Memory Has You


Hemingway once said that “war makes great material for writing.” True. Think of all these great books: A Farewell To Arms, The Sun Also Rises, Platoon, War and Peace, to name only a few. The first time I read some of these books, my experience with war – any kind of war – was only through history books. We studied World War I and II in high school. It was an obligatory course for all students since it was in the government baccalaureate program. Never did it cross my mind that one day I would be living through the civil war, let alone writing about it.

I lived through the first nine years of the civil war in Lebanon. During that time I progressed from high school to university, became a teacher, got married, and eventually left for Dubai to escape. Even then in the early 1980s, Dubai was so totally different from my war torn country. It was a quiet and peaceful place and what was most interesting about the city at the time was its openness to the world. It was a cosmopolitan city, a place where East meets West, and for the first time in my life I had this sense of belonging not only to Dubai and the Middle East but to the world.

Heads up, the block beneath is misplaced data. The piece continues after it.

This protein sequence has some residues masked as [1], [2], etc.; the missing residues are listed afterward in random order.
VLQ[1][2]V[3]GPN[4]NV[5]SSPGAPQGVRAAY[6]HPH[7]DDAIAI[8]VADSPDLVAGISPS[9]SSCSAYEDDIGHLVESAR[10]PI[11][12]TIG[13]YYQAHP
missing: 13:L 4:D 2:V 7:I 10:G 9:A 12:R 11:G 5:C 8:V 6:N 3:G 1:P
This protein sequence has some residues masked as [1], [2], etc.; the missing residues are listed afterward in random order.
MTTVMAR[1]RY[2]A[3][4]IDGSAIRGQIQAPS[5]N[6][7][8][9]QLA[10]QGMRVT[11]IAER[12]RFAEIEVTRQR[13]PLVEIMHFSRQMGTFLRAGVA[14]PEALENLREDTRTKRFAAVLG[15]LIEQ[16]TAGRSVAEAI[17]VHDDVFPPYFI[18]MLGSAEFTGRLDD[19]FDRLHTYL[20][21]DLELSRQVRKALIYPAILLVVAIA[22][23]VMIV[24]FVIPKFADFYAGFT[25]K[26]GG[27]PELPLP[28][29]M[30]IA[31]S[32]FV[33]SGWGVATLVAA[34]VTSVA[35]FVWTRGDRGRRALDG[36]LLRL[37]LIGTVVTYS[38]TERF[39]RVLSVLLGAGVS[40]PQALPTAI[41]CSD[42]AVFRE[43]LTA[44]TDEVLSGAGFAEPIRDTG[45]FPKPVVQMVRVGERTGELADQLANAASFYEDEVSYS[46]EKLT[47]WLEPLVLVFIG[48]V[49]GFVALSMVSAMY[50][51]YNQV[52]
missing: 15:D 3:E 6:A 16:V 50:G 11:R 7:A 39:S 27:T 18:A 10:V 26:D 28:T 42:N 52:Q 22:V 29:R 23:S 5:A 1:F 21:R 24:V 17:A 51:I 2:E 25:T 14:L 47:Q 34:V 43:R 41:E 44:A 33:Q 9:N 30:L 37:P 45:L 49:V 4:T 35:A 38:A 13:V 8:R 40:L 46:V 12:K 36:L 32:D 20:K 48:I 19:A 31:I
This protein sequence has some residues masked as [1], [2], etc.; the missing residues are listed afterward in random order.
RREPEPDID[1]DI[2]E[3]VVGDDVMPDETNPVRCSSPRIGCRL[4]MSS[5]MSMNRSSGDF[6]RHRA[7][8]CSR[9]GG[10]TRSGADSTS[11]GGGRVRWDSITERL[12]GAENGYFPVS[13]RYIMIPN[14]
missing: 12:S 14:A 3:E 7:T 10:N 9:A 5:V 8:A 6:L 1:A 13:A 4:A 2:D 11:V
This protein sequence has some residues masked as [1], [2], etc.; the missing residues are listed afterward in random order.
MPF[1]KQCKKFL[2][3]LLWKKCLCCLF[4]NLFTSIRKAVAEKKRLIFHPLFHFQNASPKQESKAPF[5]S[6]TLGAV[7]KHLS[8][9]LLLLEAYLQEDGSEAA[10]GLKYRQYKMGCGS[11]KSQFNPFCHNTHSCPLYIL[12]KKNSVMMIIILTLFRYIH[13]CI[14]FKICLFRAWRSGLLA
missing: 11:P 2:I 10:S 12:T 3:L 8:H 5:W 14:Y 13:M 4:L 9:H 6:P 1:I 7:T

My husband and I, both lovers of the arts and books, joined the Dubai Arts Society and became a member of the Dubai Art Centre. The centre consisted of a villa with a landing library and rooms for artists to paint and socialize in. So in early 1990, when a writing workshop and a two week evening course was offered at the centre, I grabbed the opportunity. I found the course and the ladies taking the course with me interesting. As with every writing course, we experimented with the different forms and styles. Our last assignment was to write a short story based on a true event or life experience. That’s when I wrote about an incident that had happened to us, my husband and I, during the Lebanese civil war. During all those years I thought I had managed to suppress all those ugly feelings and hurtful memories; I was wrong.

Ever since I was a little girl I dreamt of writing a book one day, but it never occurred to me to write about the civil war. Not even when I was living it. It was like my memory had filed things away and had stored them for me in my subconscious. That’s how my book The Lost I, was born and that story was its first chapter.

“You think you have a memory; but it has you.” John Irving

ChK

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